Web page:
Modulation of systemic pressures is typically achieved pharmacologically using intravenous agents, such as sodium nitroprusside, nitroglycerin, or esmolol for hypotension, and phenylephrine, dopamine, or epinephrine for hypertension. All of these agents have a relatively rapid onset of action and a short half-life in the range of 2 to 5 minutes. However, the dose response of these agents can be highly variable and, in practice, the dose is titrated by either small boluses or graded infusions until the desired effect is achieved. Overshooting the target blood pressure either during induction of hypotension or during its reversal is common, resulting in a "roller coaster" effect. This may be partially compensated by slowing the rate of infusion of the vasoactive agent, which has the disadvantage of prolonging the length of time it takes to achieve hypotension and, conversely, restoration of normotension upon completion of the intervention. The duration of hypotension may also increase the risk of complications such as stroke and spinal cord ischemia. Furthermore, these vasoactive agents may have deleterious secondary effects in the setting of ischemic heart disease, reactive airway disease, and renal insufficiency.

Other methods of inducing hypotension have also been used in practice. One method involves rapid ventricular pacing using transvenous pacing wires.1 Although this technique is reliable and rapid, it is disadvantageous because of the unfamiliarity of most operators with cardiac pacing, the risk of failure of return to normal rhythm, and the increased oxygen demand of a tachycardic myocardium during a period of relative decreased coronary perfusion. It also involves devices that are not part of the typical endovascular armamentarium. The second method is the use of adenosine bolus to induce transient asystole.2,3 Although effective in most instances, some patients only reach bradycardia instead of asystole, the onset of action and dose response are variable, and duration of asystole is fairly short (a mean of 5 seconds), which may not allow sufficient time to perform the intervention.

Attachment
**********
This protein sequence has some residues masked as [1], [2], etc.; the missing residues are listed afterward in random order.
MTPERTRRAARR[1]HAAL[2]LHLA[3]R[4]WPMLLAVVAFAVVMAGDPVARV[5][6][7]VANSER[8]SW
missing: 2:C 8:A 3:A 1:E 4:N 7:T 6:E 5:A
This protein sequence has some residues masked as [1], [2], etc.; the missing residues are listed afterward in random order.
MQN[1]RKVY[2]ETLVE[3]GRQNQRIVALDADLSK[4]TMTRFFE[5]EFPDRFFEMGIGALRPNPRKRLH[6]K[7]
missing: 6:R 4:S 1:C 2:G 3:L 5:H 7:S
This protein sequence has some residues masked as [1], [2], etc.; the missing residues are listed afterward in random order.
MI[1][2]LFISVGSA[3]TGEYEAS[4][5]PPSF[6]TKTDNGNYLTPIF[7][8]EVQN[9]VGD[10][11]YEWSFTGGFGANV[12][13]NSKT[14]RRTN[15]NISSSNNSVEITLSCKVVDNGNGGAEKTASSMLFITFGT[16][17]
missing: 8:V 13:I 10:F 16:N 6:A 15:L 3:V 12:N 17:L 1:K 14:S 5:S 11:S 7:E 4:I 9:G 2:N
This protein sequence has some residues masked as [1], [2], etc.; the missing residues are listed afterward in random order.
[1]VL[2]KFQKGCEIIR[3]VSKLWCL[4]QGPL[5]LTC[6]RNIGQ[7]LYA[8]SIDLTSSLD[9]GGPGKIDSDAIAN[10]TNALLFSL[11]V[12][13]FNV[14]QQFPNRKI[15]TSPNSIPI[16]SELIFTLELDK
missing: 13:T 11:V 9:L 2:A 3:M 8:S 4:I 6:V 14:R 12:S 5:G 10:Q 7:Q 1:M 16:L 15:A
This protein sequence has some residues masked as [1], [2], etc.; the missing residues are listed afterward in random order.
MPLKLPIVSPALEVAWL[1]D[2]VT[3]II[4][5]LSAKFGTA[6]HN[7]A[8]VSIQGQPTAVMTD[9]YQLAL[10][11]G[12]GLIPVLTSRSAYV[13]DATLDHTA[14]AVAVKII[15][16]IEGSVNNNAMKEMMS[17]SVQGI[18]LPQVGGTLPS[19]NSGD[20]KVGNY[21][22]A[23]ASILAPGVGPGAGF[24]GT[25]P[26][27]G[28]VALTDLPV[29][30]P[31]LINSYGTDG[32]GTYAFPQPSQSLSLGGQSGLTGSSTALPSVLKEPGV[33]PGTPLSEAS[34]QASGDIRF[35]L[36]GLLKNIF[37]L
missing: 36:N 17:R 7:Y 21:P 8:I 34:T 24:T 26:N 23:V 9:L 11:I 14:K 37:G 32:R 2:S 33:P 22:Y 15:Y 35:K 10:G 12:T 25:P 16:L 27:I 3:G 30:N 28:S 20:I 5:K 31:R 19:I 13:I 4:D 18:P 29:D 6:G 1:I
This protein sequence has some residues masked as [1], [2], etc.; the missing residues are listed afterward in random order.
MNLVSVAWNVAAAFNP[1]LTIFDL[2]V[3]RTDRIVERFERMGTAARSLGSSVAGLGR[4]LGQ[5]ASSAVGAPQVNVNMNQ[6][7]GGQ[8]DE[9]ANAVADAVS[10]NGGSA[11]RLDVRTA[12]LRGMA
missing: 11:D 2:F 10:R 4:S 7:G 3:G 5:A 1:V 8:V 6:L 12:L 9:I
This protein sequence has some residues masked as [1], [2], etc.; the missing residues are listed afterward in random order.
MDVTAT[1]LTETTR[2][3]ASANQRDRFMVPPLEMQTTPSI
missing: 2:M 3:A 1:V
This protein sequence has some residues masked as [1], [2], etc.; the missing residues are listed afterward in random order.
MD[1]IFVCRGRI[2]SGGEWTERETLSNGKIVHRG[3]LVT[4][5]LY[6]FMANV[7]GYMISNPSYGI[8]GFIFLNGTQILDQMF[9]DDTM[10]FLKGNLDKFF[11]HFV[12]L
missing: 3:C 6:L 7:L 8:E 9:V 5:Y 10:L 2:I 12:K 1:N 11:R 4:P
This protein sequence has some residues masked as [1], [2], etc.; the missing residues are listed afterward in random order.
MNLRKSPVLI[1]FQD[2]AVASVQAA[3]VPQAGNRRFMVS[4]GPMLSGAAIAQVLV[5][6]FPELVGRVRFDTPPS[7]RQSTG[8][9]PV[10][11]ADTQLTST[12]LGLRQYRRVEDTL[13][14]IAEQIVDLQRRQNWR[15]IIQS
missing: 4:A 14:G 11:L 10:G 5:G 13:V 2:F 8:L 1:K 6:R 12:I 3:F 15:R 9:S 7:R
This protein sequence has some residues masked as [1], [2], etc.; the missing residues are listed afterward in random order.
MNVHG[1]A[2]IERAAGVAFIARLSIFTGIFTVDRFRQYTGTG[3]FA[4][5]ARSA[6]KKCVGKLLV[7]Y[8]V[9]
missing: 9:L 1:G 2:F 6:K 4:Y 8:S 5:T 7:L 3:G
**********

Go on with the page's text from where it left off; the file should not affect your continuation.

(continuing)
The technique of partial inflow occlusion has been previously described by other authors as an effective means to achieve controlled hypotension without the problems encountered with conventional pharmacologic methods.4,5 By manipulating cardiac preload alone and without reliance on any biochemical adjuncts, this technique is able to induce and reverse systemic hypotension to any desired level in a rapid and safe manner.